This is also known as 24-hour oesophageal pH monitoring. The test uses a small probe to measure the acidity of your oesophagus (gullet). Doctors measure acidity or alkalinity as ‘pH’.
People with gastro-oesophageal reflux, commonly known as heartburn, have abnormal backflow of the acidic stomach juices into the lower oesophagus. This acidity causes the burning sensation of heartburn.
Gastro-oesophageal reflux can usually be diagnosed using tests such as endoscopy, where a lighted, flexible tube is passed down your throat to look at the lining of the oesophagus. Sometimes, however, a doctor wants to get a clearer idea of what is happening in your oesophagus and how that relates to your symptoms of reflux. Then, they may recommend that you have 24-hour oesophageal pH testing.
A fine tube (called a catheter) is threaded through your nose down into the oesophagus to insert the pH probe, which measures the acidity there. This tube is usually left in place for 24 hours while you are at home.
A small box, carried on your belt, makes recordings of the pH (level of acidity) of your oesophagus. You may also be asked to keep a diary to record your symptoms during the test.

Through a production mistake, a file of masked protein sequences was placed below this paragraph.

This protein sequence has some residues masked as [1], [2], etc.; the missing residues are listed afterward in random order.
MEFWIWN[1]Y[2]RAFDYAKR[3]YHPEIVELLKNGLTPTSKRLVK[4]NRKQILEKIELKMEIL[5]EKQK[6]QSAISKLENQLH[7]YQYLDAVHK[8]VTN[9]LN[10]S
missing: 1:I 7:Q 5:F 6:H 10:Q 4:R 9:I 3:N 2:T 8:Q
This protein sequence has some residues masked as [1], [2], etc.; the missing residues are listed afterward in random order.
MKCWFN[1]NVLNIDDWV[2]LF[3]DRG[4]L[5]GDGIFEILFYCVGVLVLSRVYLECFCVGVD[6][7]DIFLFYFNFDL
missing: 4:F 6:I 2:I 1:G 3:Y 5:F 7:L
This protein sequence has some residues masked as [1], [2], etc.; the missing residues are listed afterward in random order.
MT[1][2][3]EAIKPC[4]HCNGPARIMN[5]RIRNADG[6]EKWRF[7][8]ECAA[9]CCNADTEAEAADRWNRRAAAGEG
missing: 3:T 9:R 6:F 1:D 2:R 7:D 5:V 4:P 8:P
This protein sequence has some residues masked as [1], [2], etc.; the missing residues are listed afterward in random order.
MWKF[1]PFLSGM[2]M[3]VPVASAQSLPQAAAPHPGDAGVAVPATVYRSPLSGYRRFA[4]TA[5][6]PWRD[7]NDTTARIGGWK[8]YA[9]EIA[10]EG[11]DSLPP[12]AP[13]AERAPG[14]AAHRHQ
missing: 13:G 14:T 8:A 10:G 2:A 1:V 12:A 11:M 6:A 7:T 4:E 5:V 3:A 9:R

A new procedure, called ‘catheterless oesophageal pH monitoring’, may be a more comfortable alternative test. In this procedure, there is no tube left in place. Instead, a small plastic capsule is attached to the wall of the oesophagus during an endoscopy. The capsule contains a pH sensor that continuously monitors the acidity of the oesophagus and transmits the data to a small receiver worn around the waist. The capsule spontaneously comes away from the wall of the oesophagus after a few days, and passes out of the body in the faeces.
The recording will show the level of acidity of your oesophagus through the day, during meals and also while you are asleep at night. This will help the doctor to see whether it is linked to your symptoms of reflux.
This test is usually undertaken only if there is an uncertainty about a diagnosis, even after an endoscopy and/or a trial of medication.
Last Reviewed: 26 January 2010